Is it time to worry about San Miguel's air quality?

Retired people have a lot of time and tend to compare worries with one another, mostly so they can worry some more. Among the local retirees, I’d say healthcare is at the top of the worry list, as in who-died-from-what, and who is the best doctor for whatever ails someone. That’s followed by money concerns, revolving around San Miguel’s rapidly rising cost of living.

Then, among San Miguel left-tilting groupies—that is, the majority of the expat population—comes politics: When is the guy with fly-away orange hair going to be deposed/impeached/forced to resign, before he completely ruins the country and possibly disrupts the southerly flow of Social Security checks?

These topics are endlessly recycled, usually over lunch or dinner, until, eh, conversations get pretty boring.
But a week ago I received an email from a friend who is concerned about air pollution in San Miguel, something that had never crossed my mind, and which I found difficult to believe. There might be something to this new worry.

Is the air a little dirty or is it just my imagination?

 A weather map forwarded by this friend showed that on Jan. 22, the air in San Miguel was rated as “unhealthy”. As I write this, on Saturday, July 26 at 2:15 p.m., another map, which uses a six-tier Air Quality Index that goes from “Good” to “Hazardous”, San Miguel’s air quality is ranked as “Moderate,” right below “Good,” for a pollution score of 53. Take heart, though, that at that moment the air quality index in Kabul, Afghanistan, was 287, which must feel like sucking on the tailpipe of a ’57 Chevy Impala.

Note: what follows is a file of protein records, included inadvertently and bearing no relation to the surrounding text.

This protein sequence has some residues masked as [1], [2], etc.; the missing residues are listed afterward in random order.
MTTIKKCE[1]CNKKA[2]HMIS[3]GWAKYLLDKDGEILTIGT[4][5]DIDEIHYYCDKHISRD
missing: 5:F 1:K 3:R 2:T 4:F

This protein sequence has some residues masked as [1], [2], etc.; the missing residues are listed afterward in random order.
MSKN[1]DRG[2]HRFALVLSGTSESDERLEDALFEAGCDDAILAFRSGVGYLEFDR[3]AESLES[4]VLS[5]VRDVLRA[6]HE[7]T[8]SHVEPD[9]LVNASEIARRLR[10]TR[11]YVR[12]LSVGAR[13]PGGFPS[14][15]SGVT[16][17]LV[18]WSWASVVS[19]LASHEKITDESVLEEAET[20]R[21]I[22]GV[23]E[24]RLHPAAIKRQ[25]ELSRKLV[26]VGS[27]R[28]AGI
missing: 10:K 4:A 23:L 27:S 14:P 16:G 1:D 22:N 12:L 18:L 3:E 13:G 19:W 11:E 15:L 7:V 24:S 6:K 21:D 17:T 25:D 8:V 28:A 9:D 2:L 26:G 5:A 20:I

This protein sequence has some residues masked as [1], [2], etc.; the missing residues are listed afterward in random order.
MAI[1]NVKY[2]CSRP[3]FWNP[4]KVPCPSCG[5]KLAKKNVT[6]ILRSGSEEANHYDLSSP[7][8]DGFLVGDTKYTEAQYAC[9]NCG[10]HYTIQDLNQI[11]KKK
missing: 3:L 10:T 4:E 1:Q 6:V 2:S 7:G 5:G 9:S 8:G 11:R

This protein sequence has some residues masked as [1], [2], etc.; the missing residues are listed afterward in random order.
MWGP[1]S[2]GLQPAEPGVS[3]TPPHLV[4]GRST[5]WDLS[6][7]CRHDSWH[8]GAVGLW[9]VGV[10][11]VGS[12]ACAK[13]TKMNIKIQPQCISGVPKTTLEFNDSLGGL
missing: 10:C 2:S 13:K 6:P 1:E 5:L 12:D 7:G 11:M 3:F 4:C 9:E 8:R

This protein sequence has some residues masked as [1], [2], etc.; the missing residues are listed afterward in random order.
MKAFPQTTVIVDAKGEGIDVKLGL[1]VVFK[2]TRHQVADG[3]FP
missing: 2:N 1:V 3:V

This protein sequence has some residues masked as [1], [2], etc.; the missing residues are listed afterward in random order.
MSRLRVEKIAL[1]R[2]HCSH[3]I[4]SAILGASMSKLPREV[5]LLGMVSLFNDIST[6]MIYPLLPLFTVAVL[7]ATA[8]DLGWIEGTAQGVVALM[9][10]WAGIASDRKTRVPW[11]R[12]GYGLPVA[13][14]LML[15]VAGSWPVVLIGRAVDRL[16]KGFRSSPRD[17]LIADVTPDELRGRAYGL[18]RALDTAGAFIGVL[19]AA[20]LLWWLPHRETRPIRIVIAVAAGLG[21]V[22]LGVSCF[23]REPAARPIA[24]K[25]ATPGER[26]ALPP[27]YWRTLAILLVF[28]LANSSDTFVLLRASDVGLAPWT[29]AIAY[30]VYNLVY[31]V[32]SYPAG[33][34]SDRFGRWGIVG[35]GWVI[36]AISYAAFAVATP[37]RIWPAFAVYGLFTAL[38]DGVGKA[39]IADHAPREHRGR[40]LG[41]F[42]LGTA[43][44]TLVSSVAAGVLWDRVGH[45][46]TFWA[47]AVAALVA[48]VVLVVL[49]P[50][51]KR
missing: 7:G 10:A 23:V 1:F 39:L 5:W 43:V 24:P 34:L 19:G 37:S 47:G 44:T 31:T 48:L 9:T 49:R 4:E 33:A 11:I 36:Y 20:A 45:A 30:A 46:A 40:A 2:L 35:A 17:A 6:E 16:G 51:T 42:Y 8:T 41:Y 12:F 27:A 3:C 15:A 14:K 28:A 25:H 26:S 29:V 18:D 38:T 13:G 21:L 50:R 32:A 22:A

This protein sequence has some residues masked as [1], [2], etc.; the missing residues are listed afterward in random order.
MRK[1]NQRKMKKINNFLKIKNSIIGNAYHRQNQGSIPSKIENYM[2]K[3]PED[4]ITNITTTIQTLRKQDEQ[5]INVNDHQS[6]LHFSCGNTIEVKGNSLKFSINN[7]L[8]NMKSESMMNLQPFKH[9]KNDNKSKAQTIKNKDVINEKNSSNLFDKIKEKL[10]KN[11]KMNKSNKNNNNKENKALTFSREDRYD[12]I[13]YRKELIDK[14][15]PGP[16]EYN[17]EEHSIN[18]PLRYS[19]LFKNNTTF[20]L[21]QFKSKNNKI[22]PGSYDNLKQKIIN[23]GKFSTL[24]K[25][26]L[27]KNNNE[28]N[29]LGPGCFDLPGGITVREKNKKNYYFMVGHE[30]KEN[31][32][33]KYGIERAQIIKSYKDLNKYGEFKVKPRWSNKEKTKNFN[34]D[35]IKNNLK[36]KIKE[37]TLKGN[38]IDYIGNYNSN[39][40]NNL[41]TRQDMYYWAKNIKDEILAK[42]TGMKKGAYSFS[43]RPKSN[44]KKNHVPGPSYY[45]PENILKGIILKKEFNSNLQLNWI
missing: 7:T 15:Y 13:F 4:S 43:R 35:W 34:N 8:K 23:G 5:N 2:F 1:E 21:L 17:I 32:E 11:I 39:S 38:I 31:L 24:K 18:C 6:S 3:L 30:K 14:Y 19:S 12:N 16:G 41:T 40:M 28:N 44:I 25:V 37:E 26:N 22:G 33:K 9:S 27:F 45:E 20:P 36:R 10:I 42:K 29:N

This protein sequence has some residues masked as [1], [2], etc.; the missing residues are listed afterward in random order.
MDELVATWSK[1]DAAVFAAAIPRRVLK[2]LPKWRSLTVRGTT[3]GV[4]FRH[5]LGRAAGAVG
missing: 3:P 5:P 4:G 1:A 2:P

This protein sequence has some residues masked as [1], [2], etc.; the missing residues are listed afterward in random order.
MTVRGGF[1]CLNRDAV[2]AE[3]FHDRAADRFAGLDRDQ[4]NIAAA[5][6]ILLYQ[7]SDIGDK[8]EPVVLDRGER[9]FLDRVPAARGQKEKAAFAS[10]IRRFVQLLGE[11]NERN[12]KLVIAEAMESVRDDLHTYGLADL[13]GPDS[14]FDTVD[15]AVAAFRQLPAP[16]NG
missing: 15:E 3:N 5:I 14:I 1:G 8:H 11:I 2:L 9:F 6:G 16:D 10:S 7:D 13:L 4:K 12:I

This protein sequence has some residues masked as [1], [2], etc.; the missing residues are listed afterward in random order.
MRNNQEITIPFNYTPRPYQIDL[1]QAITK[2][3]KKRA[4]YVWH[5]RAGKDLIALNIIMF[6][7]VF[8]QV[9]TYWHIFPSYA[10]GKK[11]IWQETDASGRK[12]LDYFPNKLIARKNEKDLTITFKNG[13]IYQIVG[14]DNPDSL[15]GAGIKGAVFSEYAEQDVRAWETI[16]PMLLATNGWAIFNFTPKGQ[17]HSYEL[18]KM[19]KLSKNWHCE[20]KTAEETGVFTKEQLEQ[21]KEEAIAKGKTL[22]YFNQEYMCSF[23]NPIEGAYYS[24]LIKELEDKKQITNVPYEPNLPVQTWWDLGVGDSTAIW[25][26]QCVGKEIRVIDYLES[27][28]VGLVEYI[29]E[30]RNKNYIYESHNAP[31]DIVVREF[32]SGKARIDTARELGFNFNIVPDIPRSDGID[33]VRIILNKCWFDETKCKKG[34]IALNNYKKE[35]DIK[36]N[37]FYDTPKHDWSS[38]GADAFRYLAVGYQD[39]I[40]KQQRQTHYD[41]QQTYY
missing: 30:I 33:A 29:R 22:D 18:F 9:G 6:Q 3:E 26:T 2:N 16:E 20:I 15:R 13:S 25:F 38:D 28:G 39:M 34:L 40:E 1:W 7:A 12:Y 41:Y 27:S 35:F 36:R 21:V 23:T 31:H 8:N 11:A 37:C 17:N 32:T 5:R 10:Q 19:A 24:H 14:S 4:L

And yet, compared to bigger and closer cities, the air quality in San Miguel is not that great. On the AirVisual app, today San Miguel’s comparative air quality is 43; Mexico City 63; San Antonio, Texas 30; Chicago 16, Houston, 28; and nearby Querétaro, 30. In this arbitrary grouping, only Mexico City’s air was worse than San Miguel’s. One could factor in all sorts of variables, including the specific pollutants in the air, but it still surprised me that Houston and Chicago had cleaner air than San Miguel.

What could account for San Miguel’s relatively dirty air? At this time of the year, when it’s bone- dry and windy, airborne dust could be to blame, along with smoke from constant brush fires rolling over the countryside, accelerated by the wind. Or dirtier air could be blowing in from more polluted neighbors, though Querétaro, a much larger and industrialized city, scored only a 30. Another possibility is that San Miguel’s topography, sitting in a valley and surrounded by mountains, might tend to trap dirty air.

My guess, and it’s only that, is that the frenzy of new construction and truck traffic in San Miguel might be a factor, as is the increased traffic of all kinds, caused by growing tourism. On weekends, the town’s Centro is choking with out-of-state cars and tour buses, mostly idling or just crawling along.

I’d heard complaints about San Miguel’s air before but didn’t pay much attention, primarily because it didn’t seem to affect my nose or lungs. More obnoxious, particularly to my eyes, are the fumes from the ubiquitous gas-fired, unvented fireplaces used for heating here. But looking at some of these numbers, I’m starting to think all the local worrywarts may be on to something, though I can’t imagine what the solution might be. 

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